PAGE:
Drowsiness and Driving Performance on Commuter Trips

Driver fatigue is a major road safety problem. While much is known about the effects of fatigue and the factors that contribute to it, fatigue on commuter trips has received comparatively little attention in road safety. Most interventions have focused on longer trips, while investigations of commuting have typically examined particular groups, such as shift workers. This study examined the effects of mild sleep deprivation on driving performance in simulated driving tasks in the morning and evening. Three groups of participants with different levels of sleep deprivation (Group 1: no deprivation; Group 2: two hours deprivation; Group 3: four hours deprivation) drove in a simulator for 45 min in the morning and evening, following a practice session the previous day. Results showed that participants reported feeling more drowsy in the afternoon, and performance impairments (increased lane deviations) were most evident in the morning for those with sleep deprivation. Measurements of eye closure did not reflect drowsiness in participants, despite performance impairments. These results suggest that mild levels of sleep deprivation (2 h), which many people regularly experience, can result in poor on-road performance, and that these effects are present in the morning, and on relatively short trips. These results warrant follow-up in naturalistic and on-road studies.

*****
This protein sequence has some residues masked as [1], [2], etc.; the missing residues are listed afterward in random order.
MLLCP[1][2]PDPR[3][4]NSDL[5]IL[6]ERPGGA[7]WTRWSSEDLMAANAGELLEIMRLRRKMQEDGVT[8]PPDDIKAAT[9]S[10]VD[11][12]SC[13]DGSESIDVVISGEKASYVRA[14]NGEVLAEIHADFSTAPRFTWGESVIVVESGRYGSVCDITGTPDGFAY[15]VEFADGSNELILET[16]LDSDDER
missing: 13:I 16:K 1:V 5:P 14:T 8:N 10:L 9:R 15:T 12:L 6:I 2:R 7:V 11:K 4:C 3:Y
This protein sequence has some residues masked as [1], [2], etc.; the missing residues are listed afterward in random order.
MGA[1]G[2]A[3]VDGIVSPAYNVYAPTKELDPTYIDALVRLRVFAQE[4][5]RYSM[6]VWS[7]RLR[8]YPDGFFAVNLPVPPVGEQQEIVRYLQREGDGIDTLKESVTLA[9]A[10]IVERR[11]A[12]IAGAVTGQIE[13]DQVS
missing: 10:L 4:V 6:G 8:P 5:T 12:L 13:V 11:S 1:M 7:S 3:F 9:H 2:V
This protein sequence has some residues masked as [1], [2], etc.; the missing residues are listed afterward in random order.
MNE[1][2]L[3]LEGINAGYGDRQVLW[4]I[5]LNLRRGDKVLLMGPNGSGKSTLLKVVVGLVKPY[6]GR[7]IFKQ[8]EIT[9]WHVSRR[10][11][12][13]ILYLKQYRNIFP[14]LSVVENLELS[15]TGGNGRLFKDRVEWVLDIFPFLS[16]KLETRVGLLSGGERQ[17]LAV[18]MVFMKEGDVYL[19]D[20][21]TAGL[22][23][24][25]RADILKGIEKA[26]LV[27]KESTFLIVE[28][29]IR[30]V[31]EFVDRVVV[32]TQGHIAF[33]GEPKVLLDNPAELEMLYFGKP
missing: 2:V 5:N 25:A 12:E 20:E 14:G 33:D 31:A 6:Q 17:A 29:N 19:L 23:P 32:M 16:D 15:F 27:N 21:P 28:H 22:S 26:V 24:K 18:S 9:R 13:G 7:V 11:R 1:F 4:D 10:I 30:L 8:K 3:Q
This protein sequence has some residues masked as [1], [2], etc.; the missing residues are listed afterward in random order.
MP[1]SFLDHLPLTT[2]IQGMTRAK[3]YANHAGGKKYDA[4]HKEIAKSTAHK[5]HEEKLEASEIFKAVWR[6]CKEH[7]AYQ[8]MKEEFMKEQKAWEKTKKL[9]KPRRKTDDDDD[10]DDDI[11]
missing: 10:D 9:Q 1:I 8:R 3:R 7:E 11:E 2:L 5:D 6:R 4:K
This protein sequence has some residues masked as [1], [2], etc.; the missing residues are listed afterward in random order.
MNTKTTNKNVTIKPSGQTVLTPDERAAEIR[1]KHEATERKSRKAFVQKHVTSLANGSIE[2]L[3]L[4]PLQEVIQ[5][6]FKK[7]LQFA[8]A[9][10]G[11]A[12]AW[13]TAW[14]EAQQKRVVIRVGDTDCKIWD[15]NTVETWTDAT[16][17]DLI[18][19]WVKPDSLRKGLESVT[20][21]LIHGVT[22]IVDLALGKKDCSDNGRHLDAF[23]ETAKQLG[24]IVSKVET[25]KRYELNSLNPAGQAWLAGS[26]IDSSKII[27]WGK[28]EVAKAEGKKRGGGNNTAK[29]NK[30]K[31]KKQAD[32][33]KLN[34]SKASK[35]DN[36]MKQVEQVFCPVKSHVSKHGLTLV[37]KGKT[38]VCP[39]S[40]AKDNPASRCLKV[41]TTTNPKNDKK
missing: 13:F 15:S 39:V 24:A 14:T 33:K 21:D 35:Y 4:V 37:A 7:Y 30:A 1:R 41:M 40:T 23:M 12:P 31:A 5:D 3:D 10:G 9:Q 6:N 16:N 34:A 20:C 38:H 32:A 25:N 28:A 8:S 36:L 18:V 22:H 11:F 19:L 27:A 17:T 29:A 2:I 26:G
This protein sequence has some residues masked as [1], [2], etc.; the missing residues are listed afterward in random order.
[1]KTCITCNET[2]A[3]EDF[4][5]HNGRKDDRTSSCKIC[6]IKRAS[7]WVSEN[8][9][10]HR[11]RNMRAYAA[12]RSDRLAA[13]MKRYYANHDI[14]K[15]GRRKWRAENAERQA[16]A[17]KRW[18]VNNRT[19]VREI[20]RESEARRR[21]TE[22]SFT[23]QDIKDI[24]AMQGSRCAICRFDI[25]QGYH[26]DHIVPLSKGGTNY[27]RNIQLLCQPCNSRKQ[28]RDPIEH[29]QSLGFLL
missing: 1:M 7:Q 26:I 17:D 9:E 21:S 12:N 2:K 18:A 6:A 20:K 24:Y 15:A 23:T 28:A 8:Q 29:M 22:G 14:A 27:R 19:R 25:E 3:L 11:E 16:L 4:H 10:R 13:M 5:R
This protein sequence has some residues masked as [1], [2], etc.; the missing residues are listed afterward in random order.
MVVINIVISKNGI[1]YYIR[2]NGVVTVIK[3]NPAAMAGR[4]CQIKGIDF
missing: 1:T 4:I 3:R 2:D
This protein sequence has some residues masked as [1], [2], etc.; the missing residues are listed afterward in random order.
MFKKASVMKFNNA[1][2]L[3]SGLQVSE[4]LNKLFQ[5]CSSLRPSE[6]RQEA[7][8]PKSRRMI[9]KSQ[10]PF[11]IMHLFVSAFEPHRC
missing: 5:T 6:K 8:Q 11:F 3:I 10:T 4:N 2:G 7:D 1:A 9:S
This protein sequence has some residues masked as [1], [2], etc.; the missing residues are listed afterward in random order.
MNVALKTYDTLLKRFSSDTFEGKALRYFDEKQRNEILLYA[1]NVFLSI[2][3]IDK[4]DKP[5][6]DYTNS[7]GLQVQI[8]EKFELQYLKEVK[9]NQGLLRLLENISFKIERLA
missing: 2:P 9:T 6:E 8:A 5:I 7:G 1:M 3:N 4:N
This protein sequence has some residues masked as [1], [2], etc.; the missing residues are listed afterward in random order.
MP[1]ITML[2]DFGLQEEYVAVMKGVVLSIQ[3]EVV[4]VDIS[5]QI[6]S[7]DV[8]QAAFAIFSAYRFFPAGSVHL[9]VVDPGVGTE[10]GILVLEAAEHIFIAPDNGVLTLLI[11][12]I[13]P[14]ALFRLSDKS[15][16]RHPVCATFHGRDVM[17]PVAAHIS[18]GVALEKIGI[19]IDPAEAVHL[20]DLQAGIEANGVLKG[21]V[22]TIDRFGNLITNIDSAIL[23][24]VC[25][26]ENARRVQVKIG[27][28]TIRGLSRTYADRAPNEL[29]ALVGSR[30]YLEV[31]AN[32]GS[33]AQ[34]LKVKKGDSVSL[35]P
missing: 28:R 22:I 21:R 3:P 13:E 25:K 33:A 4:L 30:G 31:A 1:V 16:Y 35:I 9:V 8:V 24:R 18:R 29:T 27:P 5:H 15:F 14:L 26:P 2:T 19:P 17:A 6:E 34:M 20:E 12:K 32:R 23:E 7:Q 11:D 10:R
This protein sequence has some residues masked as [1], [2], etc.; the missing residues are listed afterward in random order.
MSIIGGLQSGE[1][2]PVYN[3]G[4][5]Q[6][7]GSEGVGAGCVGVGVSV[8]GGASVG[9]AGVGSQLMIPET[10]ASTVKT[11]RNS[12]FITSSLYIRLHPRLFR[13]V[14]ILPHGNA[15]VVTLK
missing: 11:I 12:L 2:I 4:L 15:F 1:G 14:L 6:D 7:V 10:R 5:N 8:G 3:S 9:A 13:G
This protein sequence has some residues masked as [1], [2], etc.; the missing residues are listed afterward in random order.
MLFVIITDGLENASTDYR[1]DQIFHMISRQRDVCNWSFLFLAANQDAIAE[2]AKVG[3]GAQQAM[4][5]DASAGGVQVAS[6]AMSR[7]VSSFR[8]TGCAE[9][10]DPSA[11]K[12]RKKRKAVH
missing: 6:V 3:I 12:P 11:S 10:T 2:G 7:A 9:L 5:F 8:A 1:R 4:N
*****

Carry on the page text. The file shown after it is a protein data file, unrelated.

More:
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  • Accession Number: 01677475
  • Record Type: Publication
  • Files: TRIS
  • Created Date: Jul 19 2018 3:04PM